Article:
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The dry cleaner.

The dry cleaner.

Modern dry cleaning's use of non-water-based solvents to remove soil and stains from clothes was reported as early as 1855. The potential for petroleum-based solvents was recognized by French dye-works operator Jean Baptiste Jolly, who offered a new service that became known as nettoyage à sec—i.e., dry cleaning. Flammability concerns led William Joseph Stoddard, a dry cleaner from Atlanta, to develop Stoddard solvent (white spirit) as a slightly less flammable alternative to gasoline-based solvents. The use of highly flammable petroleum solvents caused many fires and explosions, resulting in government regulation of dry cleaners. After World War I, dry cleaners began using chlorinated solvents. These solvents were much less flammable than petroleum solvents and had improved cleaning power.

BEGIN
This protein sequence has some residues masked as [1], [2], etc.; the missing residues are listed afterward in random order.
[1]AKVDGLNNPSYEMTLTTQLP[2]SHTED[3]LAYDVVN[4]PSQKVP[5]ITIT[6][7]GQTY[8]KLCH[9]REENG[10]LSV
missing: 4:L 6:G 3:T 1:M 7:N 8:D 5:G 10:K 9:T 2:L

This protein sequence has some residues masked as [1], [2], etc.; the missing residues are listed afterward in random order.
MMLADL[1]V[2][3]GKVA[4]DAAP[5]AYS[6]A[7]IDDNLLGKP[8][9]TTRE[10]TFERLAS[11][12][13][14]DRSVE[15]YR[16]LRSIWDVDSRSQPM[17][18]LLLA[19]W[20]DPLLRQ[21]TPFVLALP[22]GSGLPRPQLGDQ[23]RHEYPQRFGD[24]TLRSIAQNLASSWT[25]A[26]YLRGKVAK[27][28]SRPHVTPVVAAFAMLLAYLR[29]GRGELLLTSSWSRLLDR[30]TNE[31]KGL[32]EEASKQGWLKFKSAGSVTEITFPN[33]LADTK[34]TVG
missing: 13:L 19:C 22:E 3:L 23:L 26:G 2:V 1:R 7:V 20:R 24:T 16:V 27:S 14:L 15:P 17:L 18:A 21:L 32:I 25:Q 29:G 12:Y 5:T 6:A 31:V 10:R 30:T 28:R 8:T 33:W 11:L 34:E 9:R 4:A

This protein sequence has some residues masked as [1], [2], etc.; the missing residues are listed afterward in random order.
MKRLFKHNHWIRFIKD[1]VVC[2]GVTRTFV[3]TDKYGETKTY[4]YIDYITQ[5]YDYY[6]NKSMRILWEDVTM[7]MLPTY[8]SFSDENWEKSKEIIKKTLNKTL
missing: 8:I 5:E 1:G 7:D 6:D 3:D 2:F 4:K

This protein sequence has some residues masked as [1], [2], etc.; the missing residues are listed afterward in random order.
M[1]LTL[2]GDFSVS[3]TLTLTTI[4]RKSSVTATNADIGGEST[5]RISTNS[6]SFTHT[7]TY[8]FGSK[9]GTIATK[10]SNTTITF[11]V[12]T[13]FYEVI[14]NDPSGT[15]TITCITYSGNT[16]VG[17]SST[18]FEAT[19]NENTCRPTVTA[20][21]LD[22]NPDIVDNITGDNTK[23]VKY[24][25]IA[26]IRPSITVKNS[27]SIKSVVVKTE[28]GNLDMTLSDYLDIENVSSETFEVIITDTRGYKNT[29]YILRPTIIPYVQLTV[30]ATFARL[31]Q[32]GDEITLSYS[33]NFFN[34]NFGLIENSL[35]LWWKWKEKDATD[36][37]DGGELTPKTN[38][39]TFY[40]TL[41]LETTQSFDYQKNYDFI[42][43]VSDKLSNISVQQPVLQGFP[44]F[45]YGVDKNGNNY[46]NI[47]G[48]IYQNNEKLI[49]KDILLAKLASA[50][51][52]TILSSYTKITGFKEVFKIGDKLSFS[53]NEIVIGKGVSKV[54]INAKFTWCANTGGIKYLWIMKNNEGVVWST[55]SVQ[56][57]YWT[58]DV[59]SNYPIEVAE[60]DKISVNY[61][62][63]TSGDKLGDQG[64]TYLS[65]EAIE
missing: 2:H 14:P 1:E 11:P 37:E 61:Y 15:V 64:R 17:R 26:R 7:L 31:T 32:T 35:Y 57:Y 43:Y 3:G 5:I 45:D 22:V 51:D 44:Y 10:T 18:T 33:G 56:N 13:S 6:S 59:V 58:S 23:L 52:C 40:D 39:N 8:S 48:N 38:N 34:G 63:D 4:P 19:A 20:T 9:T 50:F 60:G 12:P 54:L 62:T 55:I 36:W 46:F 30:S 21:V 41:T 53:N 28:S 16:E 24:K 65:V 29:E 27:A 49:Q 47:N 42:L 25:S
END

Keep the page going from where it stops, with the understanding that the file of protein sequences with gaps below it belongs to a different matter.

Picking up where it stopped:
On March 3, 1821, Thomas L. Jennings became the first African-American to be granted a United States patent. The patent was for his invention of a cleaning process called "dry scouring," which was the precursor to dry cleaning.


By the mid-1930s, the dry cleaning industry had adopted tetrachloroethylene (perchloroethylene), or PCE for short, as the solvent. It has excellent cleaning power and is nonflammable and compatible with most garments. Because it is stable, tetrachloroethylene is readily recycled.


Through the window candid shot.
Moody and magnificent.

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Photo prise @ Schwarzen le 13 septembre 2017 (© Neil. Moralee / Flickr)

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